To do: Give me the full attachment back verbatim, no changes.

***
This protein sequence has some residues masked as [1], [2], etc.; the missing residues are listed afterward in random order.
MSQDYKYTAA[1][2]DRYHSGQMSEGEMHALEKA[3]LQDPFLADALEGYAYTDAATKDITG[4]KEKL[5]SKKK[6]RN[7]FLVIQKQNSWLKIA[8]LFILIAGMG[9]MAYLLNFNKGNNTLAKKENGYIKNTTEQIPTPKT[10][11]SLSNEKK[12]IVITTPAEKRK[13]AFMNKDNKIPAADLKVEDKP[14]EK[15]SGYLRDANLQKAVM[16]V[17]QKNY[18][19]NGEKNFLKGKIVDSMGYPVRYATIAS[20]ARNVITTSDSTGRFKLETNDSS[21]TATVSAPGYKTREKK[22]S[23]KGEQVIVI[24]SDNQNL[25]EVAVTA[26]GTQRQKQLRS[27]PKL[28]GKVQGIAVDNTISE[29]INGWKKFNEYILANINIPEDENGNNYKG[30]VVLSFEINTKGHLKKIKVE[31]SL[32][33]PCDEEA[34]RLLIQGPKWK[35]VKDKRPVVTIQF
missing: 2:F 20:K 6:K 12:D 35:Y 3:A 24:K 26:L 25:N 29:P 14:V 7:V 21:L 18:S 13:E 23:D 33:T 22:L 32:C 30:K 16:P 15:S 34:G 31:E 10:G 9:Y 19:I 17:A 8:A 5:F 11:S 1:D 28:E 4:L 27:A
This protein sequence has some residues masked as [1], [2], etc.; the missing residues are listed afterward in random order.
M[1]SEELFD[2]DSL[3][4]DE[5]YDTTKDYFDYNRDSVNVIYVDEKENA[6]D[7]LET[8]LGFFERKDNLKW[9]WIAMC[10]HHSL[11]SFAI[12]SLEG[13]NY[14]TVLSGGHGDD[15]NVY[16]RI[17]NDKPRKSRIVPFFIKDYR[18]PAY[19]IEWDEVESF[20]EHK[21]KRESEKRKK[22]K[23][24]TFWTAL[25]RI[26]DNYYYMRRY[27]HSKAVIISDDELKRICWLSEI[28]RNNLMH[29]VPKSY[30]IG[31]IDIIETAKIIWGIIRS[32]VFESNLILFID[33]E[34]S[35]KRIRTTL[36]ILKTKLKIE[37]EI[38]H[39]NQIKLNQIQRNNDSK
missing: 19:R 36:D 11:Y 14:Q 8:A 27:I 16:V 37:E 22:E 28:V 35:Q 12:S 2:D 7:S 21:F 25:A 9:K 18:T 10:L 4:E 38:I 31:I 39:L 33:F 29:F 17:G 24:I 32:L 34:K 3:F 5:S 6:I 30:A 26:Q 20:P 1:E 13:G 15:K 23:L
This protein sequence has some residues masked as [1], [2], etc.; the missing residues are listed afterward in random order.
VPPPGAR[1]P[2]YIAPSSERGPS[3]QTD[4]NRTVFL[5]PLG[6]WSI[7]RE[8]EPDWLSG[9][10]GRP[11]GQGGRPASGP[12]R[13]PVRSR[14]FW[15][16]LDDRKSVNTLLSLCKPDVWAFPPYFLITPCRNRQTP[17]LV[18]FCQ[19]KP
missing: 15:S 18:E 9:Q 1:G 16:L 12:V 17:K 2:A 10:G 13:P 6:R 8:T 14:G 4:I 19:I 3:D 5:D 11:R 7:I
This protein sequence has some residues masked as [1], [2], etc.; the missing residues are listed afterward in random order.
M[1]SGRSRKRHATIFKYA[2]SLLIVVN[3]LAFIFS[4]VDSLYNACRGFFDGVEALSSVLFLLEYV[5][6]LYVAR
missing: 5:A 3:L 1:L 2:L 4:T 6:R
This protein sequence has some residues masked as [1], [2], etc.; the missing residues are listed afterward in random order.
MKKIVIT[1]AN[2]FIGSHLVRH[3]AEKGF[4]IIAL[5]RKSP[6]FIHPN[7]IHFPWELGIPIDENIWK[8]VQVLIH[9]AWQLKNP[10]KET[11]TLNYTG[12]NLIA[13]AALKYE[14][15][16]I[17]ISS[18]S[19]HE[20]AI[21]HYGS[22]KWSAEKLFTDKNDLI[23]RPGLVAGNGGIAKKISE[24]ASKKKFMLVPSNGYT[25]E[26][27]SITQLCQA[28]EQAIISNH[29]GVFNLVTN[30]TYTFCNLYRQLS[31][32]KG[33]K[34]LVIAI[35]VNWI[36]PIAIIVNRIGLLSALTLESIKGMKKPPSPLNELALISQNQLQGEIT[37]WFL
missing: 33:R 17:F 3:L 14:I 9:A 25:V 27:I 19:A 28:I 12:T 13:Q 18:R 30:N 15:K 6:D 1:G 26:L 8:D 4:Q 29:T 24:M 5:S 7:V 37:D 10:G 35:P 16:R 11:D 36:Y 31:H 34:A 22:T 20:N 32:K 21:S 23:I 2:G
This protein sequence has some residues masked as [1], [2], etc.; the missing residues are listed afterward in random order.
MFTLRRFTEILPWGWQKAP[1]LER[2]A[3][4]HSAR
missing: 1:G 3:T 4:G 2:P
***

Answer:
This protein sequence has some residues masked as [1], [2], etc.; the missing residues are listed afterward in random order.
MSQDYKYTAA[1][2]DRYHSGQMSEGEMHALEKA[3]LQDPFLADALEGYAYTDAATKDITG[4]KEKL[5]SKKK[6]RN[7]FLVIQKQNSWLKIA[8]LFILIAGMG[9]MAYLLNFNKGNNTLAKKENGYIKNTTEQIPTPKT[10][11]SLSNEKK[12]IVITTPAEKRK[13]AFMNKDNKIPAADLKVEDKP[14]EK[15]SGYLRDANLQKAVM[16]V[17]QKNY[18][19]NGEKNFLKGKIVDSMGYPVRYATIAS[20]ARNVITTSDSTGRFKLETNDSS[21]TATVSAPGYKTREKK[22]S[23]KGEQVIVI[24]SDNQNL[25]EVAVTA[26]GTQRQKQLRS[27]PKL[28]GKVQGIAVDNTISE[29]INGWKKFNEYILANINIPEDENGNNYKG[30]VVLSFEINTKGHLKKIKVE[31]SL[32][33]PCDEEA[34]RLLIQGPKWK[35]VKDKRPVVTIQF
missing: 2:F 20:K 6:K 12:D 35:Y 3:A 24:K 26:L 25:N 29:P 14:V 7:V 21:L 18:S 13:E 23:D 33:T 22:L 32:C 30:K 16:P 15:S 34:G 31:E 10:G 9:Y 19:I 17:A 8:A 5:F 11:S 1:D 28:E 4:L 27:A
This protein sequence has some residues masked as [1], [2], etc.; the missing residues are listed afterward in random order.
M[1]SEELFD[2]DSL[3][4]DE[5]YDTTKDYFDYNRDSVNVIYVDEKENA[6]D[7]LET[8]LGFFERKDNLKW[9]WIAMC[10]HHSL[11]SFAI[12]SLEG[13]NY[14]TVLSGGHGDD[15]NVY[16]RI[17]NDKPRKSRIVPFFIKDYR[18]PAY[19]IEWDEVESF[20]EHK[21]KRESEKRKK[22]K[23][24]TFWTAL[25]RI[26]DNYYYMRRY[27]HSKAVIISDDELKRICWLSEI[28]RNNLMH[29]VPKSY[30]IG[31]IDIIETAKIIWGIIRS[32]VFESNLILFID[33]E[34]S[35]KRIRTTL[36]ILKTKLKIE[37]EI[38]H[39]NQIKLNQIQRNNDSK
missing: 19:R 36:D 11:Y 14:Q 8:A 27:I 16:V 37:E 22:E 28:V 35:Q 12:S 2:D 7:S 21:F 25:A 9:K 18:T 10:L 4:E 38:I 31:I 39:L 33:F 29:F 17:G 24:I 32:L 34:K 3:F 5:S 6:I 30:A 26:Q 20:P 1:E 13:G 15:K 23:L
This protein sequence has some residues masked as [1], [2], etc.; the missing residues are listed afterward in random order.
VPPPGAR[1]P[2]YIAPSSERGPS[3]QTD[4]NRTVFL[5]PLG[6]WSI[7]RE[8]EPDWLSG[9][10]GRP[11]GQGGRPASGP[12]R[13]PVRSR[14]FW[15][16]LDDRKSVNTLLSLCKPDVWAFPPYFLITPCRNRQTP[17]LV[18]FCQ[19]KP
missing: 15:S 18:E 9:Q 1:G 16:L 12:V 17:K 2:A 10:G 13:P 6:R 8:T 14:G 4:I 19:I 3:D 5:D 11:R 7:I
This protein sequence has some residues masked as [1], [2], etc.; the missing residues are listed afterward in random order.
M[1]SGRSRKRHATIFKYA[2]SLLIVVN[3]LAFIFS[4]VDSLYNACRGFFDGVEALSSVLFLLEYV[5][6]LYVAR
missing: 5:A 3:L 1:L 2:L 4:T 6:R
This protein sequence has some residues masked as [1], [2], etc.; the missing residues are listed afterward in random order.
MKKIVIT[1]AN[2]FIGSHLVRH[3]AEKGF[4]IIAL[5]RKSP[6]FIHPN[7]IHFPWELGIPIDENIWK[8]VQVLIH[9]AWQLKNP[10]KET[11]TLNYTG[12]NLIA[13]AALKYE[14][15][16]I[17]ISS[18]S[19]HE[20]AI[21]HYGS[22]KWSAEKLFTDKNDLI[23]RPGLVAGNGGIAKKISE[24]ASKKKFMLVPSNGYT[25]E[26][27]SITQLCQA[28]EQAIISNH[29]GVFNLVTN[30]TYTFCNLYRQLS[31][32]KG[33]K[34]LVIAI[35]VNWI[36]PIAIIVNRIGLLSALTLESIKGMKKPPSPLNELALISQNQLQGEIT[37]WFL
missing: 33:R 17:F 3:L 14:I 9:A 25:V 27:I 19:A 28:I 12:T 13:Q 18:R 30:N 15:K 6:D 1:G 26:L 8:D 4:Q 29:T 24:M 5:S 7:V 37:D 10:G 35:P 16:R 11:D 36:Y 31:H 34:A 22:T 20:N 32:K 21:S 23:I 2:G
This protein sequence has some residues masked as [1], [2], etc.; the missing residues are listed afterward in random order.
MFTLRRFTEILPWGWQKAP[1]LER[2]A[3][4]HSAR
missing: 1:G 3:T 4:G 2:P